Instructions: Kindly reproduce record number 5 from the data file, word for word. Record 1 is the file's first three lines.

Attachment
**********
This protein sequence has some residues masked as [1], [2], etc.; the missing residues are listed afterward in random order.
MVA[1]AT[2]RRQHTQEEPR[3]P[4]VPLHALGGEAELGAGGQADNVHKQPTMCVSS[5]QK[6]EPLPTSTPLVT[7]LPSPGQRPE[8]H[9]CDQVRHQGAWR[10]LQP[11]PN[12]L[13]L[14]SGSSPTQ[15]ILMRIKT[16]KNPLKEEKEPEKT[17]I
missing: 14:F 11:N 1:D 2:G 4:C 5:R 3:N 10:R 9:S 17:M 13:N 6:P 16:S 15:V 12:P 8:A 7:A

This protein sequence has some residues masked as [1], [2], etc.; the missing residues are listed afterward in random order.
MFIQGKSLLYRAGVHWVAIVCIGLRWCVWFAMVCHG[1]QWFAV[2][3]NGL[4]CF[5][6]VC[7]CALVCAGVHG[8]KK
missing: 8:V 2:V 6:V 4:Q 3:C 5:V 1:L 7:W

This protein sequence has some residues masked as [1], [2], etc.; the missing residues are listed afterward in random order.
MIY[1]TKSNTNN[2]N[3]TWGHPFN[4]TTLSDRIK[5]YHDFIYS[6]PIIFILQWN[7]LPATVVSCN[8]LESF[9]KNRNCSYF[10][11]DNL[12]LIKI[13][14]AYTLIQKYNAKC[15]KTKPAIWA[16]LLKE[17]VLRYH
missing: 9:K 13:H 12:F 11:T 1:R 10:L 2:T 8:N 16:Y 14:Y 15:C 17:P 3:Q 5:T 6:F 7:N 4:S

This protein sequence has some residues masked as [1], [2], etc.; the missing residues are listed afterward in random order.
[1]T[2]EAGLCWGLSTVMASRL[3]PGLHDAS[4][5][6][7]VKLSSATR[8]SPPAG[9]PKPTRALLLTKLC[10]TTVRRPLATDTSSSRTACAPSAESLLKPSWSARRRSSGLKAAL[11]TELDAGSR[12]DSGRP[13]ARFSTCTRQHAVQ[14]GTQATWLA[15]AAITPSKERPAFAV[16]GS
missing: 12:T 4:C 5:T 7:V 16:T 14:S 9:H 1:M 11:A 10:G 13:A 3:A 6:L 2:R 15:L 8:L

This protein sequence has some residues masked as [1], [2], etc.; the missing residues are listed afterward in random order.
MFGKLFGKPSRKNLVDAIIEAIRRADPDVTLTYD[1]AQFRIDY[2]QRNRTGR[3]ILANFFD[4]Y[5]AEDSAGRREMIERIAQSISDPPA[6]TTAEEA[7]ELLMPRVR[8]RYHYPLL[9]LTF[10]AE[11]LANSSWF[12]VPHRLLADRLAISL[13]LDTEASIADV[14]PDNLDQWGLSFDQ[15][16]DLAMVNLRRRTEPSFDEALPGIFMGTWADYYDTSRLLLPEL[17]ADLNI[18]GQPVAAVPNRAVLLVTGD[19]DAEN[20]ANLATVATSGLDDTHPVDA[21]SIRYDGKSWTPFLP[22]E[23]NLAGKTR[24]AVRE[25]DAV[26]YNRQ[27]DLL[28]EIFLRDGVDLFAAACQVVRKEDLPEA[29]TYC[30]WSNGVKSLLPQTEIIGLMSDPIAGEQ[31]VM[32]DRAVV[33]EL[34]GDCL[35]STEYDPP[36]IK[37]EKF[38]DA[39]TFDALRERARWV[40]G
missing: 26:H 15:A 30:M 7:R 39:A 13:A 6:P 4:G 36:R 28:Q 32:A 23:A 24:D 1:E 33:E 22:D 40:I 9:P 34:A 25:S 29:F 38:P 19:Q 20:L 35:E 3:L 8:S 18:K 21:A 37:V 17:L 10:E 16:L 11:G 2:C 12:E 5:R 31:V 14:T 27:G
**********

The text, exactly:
This protein sequence has some residues masked as [1], [2], etc.; the missing residues are listed afterward in random order.
MFGKLFGKPSRKNLVDAIIEAIRRADPDVTLTYD[1]AQFRIDY[2]QRNRTGR[3]ILANFFD[4]Y[5]AEDSAGRREMIERIAQSISDPPA[6]TTAEEA[7]ELLMPRVR[8]RYHYPLL[9]LTF[10]AE[11]LANSSWF[12]VPHRLLADRLAISL[13]LDTEASIADV[14]PDNLDQWGLSFDQ[15][16]DLAMVNLRRRTEPSFDEALPGIFMGTWADYYDTSRLLLPEL[17]ADLNI[18]GQPVAAVPNRAVLLVTGD[19]DAEN[20]ANLATVATSGLDDTHPVDA[21]SIRYDGKSWTPFLP[22]E[23]NLAGKTR[24]AVRE[25]DAV[26]YNRQ[27]DLL[28]EIFLRDGVDLFAAACQVVRKEDLPEA[29]TYC[30]WSNGVKSLLPQTEIIGLMSDPIAGEQ[31]VM[32]DRAVV[33]EL[34]GDCL[35]STEYDPP[36]IK[37]EKF[38]DA[39]TFDALRERARWV[40]G
missing: 26:H 15:A 30:M 7:R 39:A 13:A 6:P 4:G 36:R 28:Q 32:A 23:A 24:D 1:E 33:E 22:D 40:I 9:P 34:A 25:S 29:F 38:P 19:Q 20:L 35:E 3:L 8:S 18:K 21:A 37:V 17:L 10:E 16:L 11:G 2:C 12:E 5:R 31:V 14:T 27:G